Home Fires

Fire is probably a bad word to use these days, especially since a lightning strike in September immolated one long, gorgeous stack of premium mountain meadow grass hay in the ranch stack yard.  All 340 tons of it.  We were away when that happened, somewhere in Iran is about as precise as I can be.  I was sitting with my headscarf on, trying to pretend I was comfortable in the autumn heat wearing a head covering more suitable to the winter months, when the news arrived by email.

Bernard in the windrows

Apart from the upset of imagining flames rising from the 50-yard long stack, and thinking of the sparks that would result, possibly igniting sub-fires in the area, including (worst nightmare) flying over to our century-old barn and turning that into a torch, I wasn’t too disturbed.  After all, I live in an area where people know how to deal with haystack fires. They happen nearly every summer.  That’s partly because all the ranches in Jackson County have haystacks on flat meadows, which are as natural an attractant for lightning as beer is for a frat boy. It’s also because we have such fierce electrical storms up here.  My nephew Adin loves visiting because, as a pilot, he gets a big charge out of being so close to the weather.   Personally, I prefer “charge” as in something I do with my credit card, rather than something I feel from the electricity deposited near the metal-shod hoofs of my horse and now making my hair stand on end.  And I have very long hair.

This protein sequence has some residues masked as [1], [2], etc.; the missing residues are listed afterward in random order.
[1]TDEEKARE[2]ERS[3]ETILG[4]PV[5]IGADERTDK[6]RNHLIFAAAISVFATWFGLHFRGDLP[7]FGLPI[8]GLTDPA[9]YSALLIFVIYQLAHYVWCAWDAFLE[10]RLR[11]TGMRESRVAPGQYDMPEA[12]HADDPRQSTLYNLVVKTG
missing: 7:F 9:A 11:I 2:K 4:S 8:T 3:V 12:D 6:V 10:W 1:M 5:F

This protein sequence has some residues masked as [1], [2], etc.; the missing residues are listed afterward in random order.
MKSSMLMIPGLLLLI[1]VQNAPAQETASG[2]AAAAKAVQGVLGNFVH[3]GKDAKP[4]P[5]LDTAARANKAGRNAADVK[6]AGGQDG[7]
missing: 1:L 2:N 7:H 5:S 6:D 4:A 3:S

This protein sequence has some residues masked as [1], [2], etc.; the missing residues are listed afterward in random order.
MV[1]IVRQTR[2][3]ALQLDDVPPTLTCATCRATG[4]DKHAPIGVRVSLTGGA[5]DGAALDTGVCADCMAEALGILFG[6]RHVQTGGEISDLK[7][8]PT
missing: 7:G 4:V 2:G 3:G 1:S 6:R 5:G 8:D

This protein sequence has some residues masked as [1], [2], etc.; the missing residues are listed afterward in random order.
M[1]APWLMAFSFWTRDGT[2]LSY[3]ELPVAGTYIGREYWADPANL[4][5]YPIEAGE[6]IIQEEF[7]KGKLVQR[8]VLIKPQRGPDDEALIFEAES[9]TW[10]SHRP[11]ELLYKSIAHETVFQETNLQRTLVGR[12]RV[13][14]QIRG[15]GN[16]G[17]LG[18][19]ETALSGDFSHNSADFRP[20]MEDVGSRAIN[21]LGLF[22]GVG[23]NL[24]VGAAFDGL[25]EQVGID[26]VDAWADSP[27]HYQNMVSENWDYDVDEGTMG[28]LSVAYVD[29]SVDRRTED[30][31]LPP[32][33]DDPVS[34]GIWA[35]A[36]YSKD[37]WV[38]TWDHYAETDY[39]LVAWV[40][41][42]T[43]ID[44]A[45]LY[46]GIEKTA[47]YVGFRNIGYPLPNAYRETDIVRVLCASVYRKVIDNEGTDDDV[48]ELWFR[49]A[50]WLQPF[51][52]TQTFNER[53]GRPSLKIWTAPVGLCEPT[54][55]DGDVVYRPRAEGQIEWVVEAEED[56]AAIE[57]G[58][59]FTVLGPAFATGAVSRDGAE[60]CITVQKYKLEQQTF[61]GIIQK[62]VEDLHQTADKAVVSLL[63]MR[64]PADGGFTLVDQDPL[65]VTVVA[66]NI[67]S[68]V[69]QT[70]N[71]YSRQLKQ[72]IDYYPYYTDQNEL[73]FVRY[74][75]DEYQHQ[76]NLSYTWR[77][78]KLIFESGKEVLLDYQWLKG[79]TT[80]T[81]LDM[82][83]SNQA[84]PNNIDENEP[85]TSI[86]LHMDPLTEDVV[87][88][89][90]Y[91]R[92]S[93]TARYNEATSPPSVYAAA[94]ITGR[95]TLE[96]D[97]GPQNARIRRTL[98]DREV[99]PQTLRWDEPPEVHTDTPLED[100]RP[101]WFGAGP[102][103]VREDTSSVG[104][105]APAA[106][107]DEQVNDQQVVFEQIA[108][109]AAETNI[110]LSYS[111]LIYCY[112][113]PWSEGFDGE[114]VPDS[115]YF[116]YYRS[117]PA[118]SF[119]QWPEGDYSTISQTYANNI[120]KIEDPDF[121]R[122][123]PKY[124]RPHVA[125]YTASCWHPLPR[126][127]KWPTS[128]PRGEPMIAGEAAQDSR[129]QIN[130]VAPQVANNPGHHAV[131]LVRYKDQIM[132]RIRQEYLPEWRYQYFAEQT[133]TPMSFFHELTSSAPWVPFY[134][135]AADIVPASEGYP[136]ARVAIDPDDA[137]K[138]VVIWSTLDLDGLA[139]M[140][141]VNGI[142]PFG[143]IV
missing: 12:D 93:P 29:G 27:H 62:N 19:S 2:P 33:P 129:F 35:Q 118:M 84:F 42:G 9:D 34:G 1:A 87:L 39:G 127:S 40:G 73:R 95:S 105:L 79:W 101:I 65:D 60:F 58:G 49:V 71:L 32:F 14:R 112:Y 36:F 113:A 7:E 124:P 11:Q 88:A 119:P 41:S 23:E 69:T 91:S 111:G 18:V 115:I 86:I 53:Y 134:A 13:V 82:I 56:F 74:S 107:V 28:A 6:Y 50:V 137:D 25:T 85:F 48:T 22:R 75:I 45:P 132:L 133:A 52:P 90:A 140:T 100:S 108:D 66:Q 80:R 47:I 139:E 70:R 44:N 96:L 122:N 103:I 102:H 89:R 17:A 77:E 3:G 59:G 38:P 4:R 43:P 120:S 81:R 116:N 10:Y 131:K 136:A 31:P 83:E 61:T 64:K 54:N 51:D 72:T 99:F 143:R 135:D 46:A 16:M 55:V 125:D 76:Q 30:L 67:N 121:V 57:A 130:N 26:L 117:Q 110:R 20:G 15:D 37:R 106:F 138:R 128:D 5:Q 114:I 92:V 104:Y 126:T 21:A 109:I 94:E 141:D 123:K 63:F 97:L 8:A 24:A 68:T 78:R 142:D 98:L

So, my mind at ease knowing our superb Jackson County Fire Dept. was on the job, and that our wonderful friends and neighbors would keep a vigilant eye on the fire (if for no other reason than they’d want to be sure it didn’t spread to their place), I settled in to wishing I had a marshmallow or bratwurst, or two, that I could roast in the heat as that wonderful hay smoldered down to ash.  And now that the first major snowstorm of the year has hit and another’s due to arrive shortly, I’m thinking about lighting a few logs in the fireplace here at the house.  It’s good to be home, building fires where they should be.

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